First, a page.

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(1) (1) That in only about one-half of the asylums of England and Wales is dysentery so prevalent as to justify its being regarded as endemic or indigenous, and that in no small number of the remainder of these institutions the disease is very rarely met with, and in a few it does not seem to have appeared at all. (2) That its occurrence in epidemic outbreaks, though common, is by no means universal, some asylums, even with a high incidence-rate, being free from them. On the other hand, such outbreaks have arisen in asylums where previously cases have been few and sporadic, and in others their supervention adds materially to an already high dysenteric incidence. (3) That the occurrence of such epidemics is not easy to explain; sometimes local external conditions would seem to favour them, whilst often they are only explicable on the hypothesis of varying infectivity. (4) That undoubtedly dysentery is infective, i.e., communicable, and the chances of such communicability are enhanced by the liability of the disease to recur. (5) That in view of the fact that so many asylums are comparatively exempt from dysentery, it is impossible to assert that such conditions as overcrowding or defective sanitation can per se determine its occurrence, however much they may conduce to its persistence, once it has gained an entrance. The same reasoning applies to the assumed special vulnerability of chronically insane and demented subjects, with degraded habits, as a sufficient ground for the exceptional prevalence of dysentery in asylums. They may furnish appropriate soil for the virus, the introduction of which into the asylum must be postulated, as also must probably be other essential factors, for otherwise it would be difficult to account for the immunity apparently enjoyed by precisely similar subjects in many similar institutions. (6) On the other hand, granted such conditions, that the insane are more prone to infection is proved by the comparative rarity with which the disease attacks the attendant or medical staff, in marked contrast to other infective diseases. (7) That the appearance of dysentery in many newly opened asylums can hardly be ascribed to imperfect hygiene, but is most reasonably accounted for by the fact that such asylums invariably receive chronic cases from other asylums where dysentery may have been prevalent.—Sixty-fourth Report of the Commissioners in Lunacy, p. 44.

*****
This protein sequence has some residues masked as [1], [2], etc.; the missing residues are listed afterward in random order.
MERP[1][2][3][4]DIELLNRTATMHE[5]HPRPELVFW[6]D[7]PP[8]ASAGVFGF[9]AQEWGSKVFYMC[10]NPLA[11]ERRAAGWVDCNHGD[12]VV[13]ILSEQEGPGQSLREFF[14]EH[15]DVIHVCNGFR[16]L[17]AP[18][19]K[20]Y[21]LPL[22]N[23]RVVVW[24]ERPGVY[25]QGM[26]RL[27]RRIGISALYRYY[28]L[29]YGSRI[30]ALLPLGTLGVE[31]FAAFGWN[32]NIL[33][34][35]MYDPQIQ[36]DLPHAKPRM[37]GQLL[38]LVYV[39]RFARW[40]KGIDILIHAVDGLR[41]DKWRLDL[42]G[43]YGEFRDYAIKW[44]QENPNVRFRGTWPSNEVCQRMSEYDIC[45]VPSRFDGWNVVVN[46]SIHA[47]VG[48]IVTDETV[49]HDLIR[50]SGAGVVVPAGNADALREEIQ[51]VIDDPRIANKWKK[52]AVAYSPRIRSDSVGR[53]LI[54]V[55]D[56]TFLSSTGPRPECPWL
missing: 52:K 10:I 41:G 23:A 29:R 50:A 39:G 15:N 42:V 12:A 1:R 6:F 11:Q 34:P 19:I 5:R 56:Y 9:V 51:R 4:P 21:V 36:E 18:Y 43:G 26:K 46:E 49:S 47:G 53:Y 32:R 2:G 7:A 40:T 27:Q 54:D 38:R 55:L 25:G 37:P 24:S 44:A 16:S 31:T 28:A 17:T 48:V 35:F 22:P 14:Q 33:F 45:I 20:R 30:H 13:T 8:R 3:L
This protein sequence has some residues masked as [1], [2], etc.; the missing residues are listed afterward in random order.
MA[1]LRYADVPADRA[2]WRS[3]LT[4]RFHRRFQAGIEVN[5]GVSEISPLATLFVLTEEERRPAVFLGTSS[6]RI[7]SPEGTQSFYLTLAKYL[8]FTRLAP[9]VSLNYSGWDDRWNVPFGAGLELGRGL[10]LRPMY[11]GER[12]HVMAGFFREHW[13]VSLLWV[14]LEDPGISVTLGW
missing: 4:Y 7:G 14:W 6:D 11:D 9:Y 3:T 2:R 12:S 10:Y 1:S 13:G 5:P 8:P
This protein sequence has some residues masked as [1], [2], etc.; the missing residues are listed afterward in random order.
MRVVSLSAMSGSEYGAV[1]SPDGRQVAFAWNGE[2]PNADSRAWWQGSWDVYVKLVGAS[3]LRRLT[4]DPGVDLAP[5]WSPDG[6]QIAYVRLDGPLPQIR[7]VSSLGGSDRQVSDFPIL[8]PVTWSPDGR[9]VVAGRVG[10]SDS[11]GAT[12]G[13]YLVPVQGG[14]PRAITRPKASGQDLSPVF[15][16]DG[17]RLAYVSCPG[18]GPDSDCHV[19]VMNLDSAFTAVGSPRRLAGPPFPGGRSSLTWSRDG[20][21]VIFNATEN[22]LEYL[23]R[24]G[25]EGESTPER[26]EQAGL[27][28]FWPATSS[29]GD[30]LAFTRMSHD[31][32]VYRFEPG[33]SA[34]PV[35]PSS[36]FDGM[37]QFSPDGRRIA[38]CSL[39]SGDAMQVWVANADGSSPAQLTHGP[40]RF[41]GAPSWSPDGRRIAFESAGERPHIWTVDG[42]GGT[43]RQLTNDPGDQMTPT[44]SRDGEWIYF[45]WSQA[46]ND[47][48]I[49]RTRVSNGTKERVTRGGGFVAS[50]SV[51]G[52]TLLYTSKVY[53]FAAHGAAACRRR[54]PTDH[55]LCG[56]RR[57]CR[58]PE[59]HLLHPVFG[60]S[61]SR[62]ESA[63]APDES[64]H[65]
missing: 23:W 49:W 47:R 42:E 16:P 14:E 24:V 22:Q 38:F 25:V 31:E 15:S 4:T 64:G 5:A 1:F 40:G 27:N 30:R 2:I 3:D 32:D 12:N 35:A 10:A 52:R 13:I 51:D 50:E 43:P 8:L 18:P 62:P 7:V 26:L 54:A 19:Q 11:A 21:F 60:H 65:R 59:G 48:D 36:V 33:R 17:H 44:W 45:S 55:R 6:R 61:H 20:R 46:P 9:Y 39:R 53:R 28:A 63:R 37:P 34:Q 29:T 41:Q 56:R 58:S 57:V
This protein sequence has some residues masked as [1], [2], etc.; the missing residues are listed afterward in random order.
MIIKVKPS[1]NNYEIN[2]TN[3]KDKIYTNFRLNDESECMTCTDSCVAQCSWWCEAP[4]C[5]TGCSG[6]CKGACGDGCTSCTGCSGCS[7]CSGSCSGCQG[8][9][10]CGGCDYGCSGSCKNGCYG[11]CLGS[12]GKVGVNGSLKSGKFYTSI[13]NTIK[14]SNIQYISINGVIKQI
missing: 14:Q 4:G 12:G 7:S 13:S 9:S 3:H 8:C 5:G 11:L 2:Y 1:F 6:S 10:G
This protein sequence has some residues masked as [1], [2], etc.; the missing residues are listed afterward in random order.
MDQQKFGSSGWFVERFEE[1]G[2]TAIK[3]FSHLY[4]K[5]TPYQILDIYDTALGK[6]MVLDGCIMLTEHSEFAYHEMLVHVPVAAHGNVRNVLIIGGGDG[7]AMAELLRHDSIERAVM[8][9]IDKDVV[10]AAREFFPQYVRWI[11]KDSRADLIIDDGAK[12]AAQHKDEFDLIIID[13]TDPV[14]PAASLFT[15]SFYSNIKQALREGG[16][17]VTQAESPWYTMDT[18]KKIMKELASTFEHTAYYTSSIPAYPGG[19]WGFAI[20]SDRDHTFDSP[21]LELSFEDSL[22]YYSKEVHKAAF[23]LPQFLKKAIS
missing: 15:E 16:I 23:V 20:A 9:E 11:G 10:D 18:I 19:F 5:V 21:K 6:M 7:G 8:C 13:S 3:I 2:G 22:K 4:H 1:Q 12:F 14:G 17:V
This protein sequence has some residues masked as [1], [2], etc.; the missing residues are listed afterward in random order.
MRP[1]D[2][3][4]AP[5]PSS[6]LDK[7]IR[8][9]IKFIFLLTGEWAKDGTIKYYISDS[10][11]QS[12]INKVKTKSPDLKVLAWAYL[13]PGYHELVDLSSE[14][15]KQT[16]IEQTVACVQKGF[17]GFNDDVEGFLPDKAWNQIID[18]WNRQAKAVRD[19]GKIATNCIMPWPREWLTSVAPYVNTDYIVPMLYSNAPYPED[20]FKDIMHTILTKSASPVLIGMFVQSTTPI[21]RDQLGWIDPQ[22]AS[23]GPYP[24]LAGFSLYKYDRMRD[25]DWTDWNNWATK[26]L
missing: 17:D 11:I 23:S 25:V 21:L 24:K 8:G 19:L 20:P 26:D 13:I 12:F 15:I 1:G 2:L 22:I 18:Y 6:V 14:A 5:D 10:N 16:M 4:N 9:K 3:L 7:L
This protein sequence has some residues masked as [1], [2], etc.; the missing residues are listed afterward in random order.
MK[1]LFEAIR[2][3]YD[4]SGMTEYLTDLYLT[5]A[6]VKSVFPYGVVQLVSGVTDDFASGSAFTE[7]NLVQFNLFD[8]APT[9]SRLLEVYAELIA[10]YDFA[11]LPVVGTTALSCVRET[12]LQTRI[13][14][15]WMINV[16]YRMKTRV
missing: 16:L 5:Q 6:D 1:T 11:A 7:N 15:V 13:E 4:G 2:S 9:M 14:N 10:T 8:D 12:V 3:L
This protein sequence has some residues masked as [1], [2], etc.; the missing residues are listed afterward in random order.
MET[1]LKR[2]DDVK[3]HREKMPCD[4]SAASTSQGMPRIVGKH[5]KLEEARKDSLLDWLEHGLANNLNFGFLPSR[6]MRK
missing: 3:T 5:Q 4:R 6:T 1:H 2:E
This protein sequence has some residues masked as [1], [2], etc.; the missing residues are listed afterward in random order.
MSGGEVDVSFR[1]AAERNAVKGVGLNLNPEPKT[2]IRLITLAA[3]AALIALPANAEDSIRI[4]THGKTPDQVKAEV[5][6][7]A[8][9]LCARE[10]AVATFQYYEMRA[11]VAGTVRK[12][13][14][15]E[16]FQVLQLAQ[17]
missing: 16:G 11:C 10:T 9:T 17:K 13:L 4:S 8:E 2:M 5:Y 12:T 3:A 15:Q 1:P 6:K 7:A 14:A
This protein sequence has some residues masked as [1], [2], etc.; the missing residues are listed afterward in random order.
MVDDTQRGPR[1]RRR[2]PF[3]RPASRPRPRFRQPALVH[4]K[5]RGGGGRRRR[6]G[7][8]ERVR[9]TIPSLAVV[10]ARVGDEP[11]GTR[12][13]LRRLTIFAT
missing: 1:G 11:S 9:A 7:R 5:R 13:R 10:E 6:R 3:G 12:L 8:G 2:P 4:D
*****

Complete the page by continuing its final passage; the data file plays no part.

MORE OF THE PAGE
(1) Journ. Ment. Sci., October, 1913, p. 605.

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Dysentery, Past and Present

  • H. S. Gettings (a1)